Advanced device characterization techniques

E. A. Gutiérrez-D, Stewart E. Rauch, J. Molina, E. A. Miranda

Research output: Chapter in BookChapterResearchpeer-review

1 Citation (Scopus)


© The Institution of Engineering and Technology 2016. In this chapter the conventional electrical characterization techniques are reviewed. This includes the extraction of basic electrical parameters, such as threshold voltage, parasitic components, effective electrical dimensions, and measurement of secondorder effects, such as self-heating and parasitic tunneling currents. The device degradation and reliability is reviewed based on different techniques, such as BTI, for instance. Other advanced mechanisms related to softand hard-breakdown (HBD) are reviewed, including very specific phenomena like percolation and filamentary conduction, which may also serve as a reference for potential nanowire-like transport. As an alternative characterization technique approach, the use of a magnetic field combined with conventional electrical characterization techniques is introduced. This magneto-electrical characterization technique allows the study of local effects across small sections in the order of a few nanometers. This technique is very useful for mapping the conductance properties at the atomistic level, and could be very useful in optimizing the design of futuristic atomic-scale devices.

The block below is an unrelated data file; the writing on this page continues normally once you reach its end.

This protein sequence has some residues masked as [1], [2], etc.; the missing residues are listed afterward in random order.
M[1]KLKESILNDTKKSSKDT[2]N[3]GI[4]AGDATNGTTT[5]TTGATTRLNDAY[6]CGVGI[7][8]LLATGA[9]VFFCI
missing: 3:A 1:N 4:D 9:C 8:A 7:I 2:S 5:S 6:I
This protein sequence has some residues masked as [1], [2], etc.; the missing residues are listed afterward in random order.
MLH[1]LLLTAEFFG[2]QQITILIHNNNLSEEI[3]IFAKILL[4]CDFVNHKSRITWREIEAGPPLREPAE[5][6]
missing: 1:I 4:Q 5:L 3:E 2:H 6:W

Original languageEnglish
Title of host publicationNano-Scaled Semiconductor Devices: Physics, Modelling, Characterisation, and Societal Impact
Number of pages161
Publication statusPublished - 1 Jan 2016


  • BTI
  • Device degradation
  • Effective electrical dimensions
  • Electrical characterization techniques
  • Hard-breakdown
  • Magneto-electrical characterization technique
  • Parasitic components
  • Parasitic tunneling currents
  • Reliability
  • Second-order effects
  • Self-heating
  • Semiconductor device breakdown
  • Semiconductor device measurement
  • Semiconductor device models
  • Semiconductor device reliability
  • Threshold voltage
  • Tunnelling


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